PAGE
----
Running makes brain bigger. It’s true, says Grit Doctor
Neuroscientists found that thousands of new brain cells grew in mice when they ran
There is a growing body of evidence that shows running literally increases our grey matter. Photograph: iStock
Gráinne Loughran wrote an interesting piece in The Irish Times a few weeks ago (October 24th, 2016) about balancing parenthood and academia. She raised questions about the incompatibility of the two. As a part-time student and parent, I found myself nodding sagely to all the challenges, but then immediately had the thought of the almost perfect compatibility of academic studies and running.
My children are now at school, so I can’t begin to imagine what it is like to study full-time when you are at the very beginning of this parenting journey. I applaud anyone who tries. For me, juggling work commitments with a part-time master’s degree and six-year-old twins has still been a massive challenge. I knew right from the start that I wouldn’t allow my study commitments to interfere with regular running, because I’d need those runs to keep on top of things. What I hadn’t anticipated was how much running seemed to literally help me with my studies. I found that after I ran it was easier to write.
It is often said that the brain is like a muscle. And on these regular sanity-saving runs – not to be underestimated for any deranged juggling mum – I was certainly giving mine a good workout.
I was always thinking hard about whatever assignment I was working on, and I began to notice that many of my best ideas occurred to me during the run – lines of poetry for example (yes, our first assignment was to write poetry), or arguments for critical essay writing. So much so, that I started bringing a tiny notebook and pencil with me on my runs.
Joyce Carole Oates, American author and professor of creative writing at Princeton University, puts it beautifully: “Running! If there’s any activity happier, more exhilarating, more nourishing to the imagination, I can’t think of what it might be. In running, the mind flees with the body, the mysterious efflorescence of language seems to pulse in the brain, in rhythm with our feet and the swinging of our arms.”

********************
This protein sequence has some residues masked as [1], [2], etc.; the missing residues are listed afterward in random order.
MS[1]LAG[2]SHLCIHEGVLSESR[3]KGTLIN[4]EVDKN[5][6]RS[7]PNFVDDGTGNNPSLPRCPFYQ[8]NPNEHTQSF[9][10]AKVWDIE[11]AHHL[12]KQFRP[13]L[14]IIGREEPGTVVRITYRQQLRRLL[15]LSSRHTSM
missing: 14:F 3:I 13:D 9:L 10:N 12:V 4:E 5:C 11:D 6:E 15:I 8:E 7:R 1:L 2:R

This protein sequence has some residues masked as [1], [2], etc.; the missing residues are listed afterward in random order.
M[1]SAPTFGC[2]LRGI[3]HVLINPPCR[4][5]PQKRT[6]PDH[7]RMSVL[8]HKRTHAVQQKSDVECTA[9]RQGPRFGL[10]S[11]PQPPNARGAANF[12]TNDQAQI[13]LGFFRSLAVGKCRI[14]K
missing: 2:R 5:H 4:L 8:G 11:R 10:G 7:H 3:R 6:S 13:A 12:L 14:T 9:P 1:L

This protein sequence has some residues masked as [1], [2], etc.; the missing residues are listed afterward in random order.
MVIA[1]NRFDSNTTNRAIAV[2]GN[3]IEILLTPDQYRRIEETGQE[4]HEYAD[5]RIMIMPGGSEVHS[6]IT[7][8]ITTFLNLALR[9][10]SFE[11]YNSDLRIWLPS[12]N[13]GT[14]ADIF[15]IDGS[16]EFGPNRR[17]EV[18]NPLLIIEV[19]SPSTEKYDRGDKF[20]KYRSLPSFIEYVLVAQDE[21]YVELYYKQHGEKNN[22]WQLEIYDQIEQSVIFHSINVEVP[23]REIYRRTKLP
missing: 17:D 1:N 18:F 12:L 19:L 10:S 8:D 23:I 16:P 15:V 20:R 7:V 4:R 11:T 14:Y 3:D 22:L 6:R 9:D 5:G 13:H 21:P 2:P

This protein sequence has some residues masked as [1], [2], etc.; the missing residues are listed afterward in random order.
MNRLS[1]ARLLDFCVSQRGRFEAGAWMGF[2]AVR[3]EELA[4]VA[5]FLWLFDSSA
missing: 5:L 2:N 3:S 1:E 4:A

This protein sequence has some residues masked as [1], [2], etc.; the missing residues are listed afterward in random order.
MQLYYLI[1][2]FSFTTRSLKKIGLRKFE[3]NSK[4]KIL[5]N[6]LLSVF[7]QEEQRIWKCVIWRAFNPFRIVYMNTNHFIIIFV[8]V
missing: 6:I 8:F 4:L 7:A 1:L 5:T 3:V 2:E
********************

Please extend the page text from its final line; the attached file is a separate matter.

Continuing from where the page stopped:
The positive effects of running on our mental health have been known for some time. For example, it alleviates the symptoms of depression through stimulating serotonin, releasing endorphins and, on really long runs, oxytocin – a potent cocktail of happy hormones that can lift our mood. More recently, however, there is a growing body of evidence that shows running literally increases our grey matter.
Experiments on running mice by Cambridge neuroscientists revealed thousands of new brain cells grew in the dentate gyrus part of the hippocampus, one of the few regions of the adult brain that can grow fresh brain cells. This increase in brain cells dramatically improved the ability of the mice to recall memories, without confusing them – a crucial skill for learning and cognition. Science cannot yet tell us exactly why, but the growth of new brain cells is quite possibly stimulated by the increased blood flow to the brain brought about by running.
Writers and thinkers have long taken advantage of this. Thoreau and Nietzsche have claimed that walking gives wings to the imagination. Virginia Woolf famously went on long treks throughout London for her writing inspiration. More recently, Haruki Murakami looked at his relationship with running and writing and the mysterious and incredible ways they intersect in What I Talk About When I Talk About Running. Some of that mystery it seems has been solved by this research – in finding a mechanism for it.
Running also reduces stress. And stress stimulates the hormone cortisol which inhibits the growth of new brain cells. Stress undeniably poisons creativity so anything that can help reduce it is bound to be good news for my studies. There is a sweet spot though, which you will need to discover for yourself because vigorous exercise (especially if you are very unfit and overdo it) can cause stress, stimulate cortisol and give you the opposite poisonous effects. My sweet spot is a slow four-miler.
Sometimes when I get back to my desk afterwards it occurs to me that the solution I’ve found, or the idea I’ve had is glaringly obvious. But perhaps they became obvious only because I was relaxed enough to find them. Or relaxed enough to remember them. I’m also convinced – and this is common sense really – that being free of any other distractions when running gives my brain space to breathe and flex its muscle.
Give it some fresh air, a pounding heart, a screen-free 30 minutes or so, and a rush of blood and you just might find the answer to whatever knotty question you’re grappling with. It’s a lovely idea anyway, and I for one am going to run with it.
The Grit Doctor says: Running makes you brainier. Factoid.
Ruth Field is author of Run Fat B!tch Run, Get Your Sh!t Together and Cut the Crap.